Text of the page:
Breadcrumbs

Form 7 Lily Demonstrates Vocal Variety

This week we had the pleasure of listening to Lily, soprano, give a selection of classical works in varying styles. To start, we had extracts from Copland’s Twelve Poems of Emily Dickinson. These tuneful songs have an emphasis on nature, and Lily certainly brought that out in her performance, with the piano’s imitations of birds starting the entire programme followed by serene, calm vocals.  The second work was by Handel from his opera, Acis and Galatea.  The mood of this melancholy work, the final piece in the opera as Galatea immortalises her beloved Acis as a fountain, was captured wonderfully by Lily who performed with hints of both sorrow and hope.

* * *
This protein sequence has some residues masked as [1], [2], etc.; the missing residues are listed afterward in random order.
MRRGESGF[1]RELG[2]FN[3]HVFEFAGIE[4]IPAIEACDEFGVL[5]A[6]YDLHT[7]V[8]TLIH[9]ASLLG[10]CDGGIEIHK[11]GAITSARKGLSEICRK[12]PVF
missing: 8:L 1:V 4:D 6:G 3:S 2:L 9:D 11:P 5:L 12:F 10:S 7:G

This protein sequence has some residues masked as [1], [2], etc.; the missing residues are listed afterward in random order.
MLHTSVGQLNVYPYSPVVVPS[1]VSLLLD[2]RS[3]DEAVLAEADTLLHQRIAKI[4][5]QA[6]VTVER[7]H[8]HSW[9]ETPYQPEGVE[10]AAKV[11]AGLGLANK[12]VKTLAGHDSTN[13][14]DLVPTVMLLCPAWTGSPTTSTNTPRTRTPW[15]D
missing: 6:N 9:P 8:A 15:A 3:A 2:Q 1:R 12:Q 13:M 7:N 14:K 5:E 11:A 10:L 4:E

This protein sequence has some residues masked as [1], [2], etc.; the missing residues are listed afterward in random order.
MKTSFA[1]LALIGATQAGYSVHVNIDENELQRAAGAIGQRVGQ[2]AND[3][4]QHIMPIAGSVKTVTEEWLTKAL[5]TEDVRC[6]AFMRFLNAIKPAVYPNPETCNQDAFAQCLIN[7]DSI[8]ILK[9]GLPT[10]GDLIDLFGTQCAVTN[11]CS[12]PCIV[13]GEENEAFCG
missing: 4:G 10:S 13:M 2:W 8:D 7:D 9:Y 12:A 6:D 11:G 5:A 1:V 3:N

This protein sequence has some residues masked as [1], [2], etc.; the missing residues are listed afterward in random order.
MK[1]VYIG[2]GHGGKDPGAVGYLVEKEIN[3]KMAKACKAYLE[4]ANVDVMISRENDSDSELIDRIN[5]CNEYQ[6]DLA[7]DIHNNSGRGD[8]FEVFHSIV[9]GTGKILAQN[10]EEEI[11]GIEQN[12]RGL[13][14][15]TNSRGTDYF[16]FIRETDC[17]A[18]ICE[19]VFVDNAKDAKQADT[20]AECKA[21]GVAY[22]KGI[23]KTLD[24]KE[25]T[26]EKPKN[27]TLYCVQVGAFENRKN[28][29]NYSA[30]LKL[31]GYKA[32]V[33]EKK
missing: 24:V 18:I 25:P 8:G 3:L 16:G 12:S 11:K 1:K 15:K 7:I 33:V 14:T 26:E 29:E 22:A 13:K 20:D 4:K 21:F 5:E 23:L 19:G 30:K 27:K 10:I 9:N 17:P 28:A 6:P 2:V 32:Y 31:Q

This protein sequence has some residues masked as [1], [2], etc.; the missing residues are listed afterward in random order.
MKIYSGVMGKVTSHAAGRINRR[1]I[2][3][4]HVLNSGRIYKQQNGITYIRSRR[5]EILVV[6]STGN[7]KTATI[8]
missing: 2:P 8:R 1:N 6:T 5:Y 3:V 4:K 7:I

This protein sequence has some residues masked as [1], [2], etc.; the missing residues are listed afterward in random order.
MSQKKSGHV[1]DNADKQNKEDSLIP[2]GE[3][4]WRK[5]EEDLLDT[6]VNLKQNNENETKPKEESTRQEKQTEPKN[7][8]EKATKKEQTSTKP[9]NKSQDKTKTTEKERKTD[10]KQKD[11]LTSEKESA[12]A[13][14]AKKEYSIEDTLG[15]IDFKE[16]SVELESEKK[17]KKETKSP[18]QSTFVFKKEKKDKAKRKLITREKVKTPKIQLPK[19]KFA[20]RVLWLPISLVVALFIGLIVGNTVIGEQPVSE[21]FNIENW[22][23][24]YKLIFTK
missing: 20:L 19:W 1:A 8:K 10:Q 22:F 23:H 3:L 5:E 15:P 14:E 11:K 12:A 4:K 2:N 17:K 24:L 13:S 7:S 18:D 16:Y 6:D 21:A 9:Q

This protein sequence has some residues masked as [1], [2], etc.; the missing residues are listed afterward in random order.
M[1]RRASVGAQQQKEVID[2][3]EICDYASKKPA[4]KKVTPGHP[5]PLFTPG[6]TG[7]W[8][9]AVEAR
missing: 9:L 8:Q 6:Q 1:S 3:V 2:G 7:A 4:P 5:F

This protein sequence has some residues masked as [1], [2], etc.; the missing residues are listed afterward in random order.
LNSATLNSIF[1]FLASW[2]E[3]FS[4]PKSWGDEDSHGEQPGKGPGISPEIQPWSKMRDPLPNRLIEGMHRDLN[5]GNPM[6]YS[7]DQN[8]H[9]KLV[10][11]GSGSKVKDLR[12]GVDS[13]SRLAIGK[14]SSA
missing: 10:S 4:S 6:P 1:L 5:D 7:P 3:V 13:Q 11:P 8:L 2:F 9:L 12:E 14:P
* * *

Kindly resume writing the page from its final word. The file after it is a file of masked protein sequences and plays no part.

Returning once more to the 20th Century, Lily continued with an example of more modern sacred music by Anglican composer Herbert Howells. King David is a heartfelt song, with words written by Howells’ friend Walter de la Mare and the original song written by his friend Ivor Gurney whilst in the trenches during World War I. It tells of a mourning King David seeking comfort in music and nature.  The calm of the piece was not lost by Lily who sensitively navigated the large leaps in the music.The recital closed with a turn of mood with Mozart’s Una donna a quindici anni from Cosi fan Tutte. The piece is an upbeat discussion of how a 15 year old girl should be able to command a man’s heart through flirting techniques. The upbeat speed was a well-placed change of tempo, and an excellent end to the recital as a whole.

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